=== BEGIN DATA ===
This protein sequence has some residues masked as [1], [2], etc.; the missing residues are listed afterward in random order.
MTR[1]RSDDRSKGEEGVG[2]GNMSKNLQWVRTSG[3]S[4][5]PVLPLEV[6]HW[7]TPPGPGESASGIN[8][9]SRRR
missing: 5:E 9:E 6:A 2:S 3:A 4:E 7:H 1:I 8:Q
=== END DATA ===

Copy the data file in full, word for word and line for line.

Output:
This protein sequence has some residues masked as [1], [2], etc.; the missing residues are listed afterward in random order.
MTR[1]RSDDRSKGEEGVG[2]GNMSKNLQWVRTSG[3]S[4][5]PVLPLEV[6]HW[7]TPPGPGESASGIN[8][9]SRRR
missing: 5:E 9:E 6:A 2:S 3:A 4:E 7:H 1:I 8:Q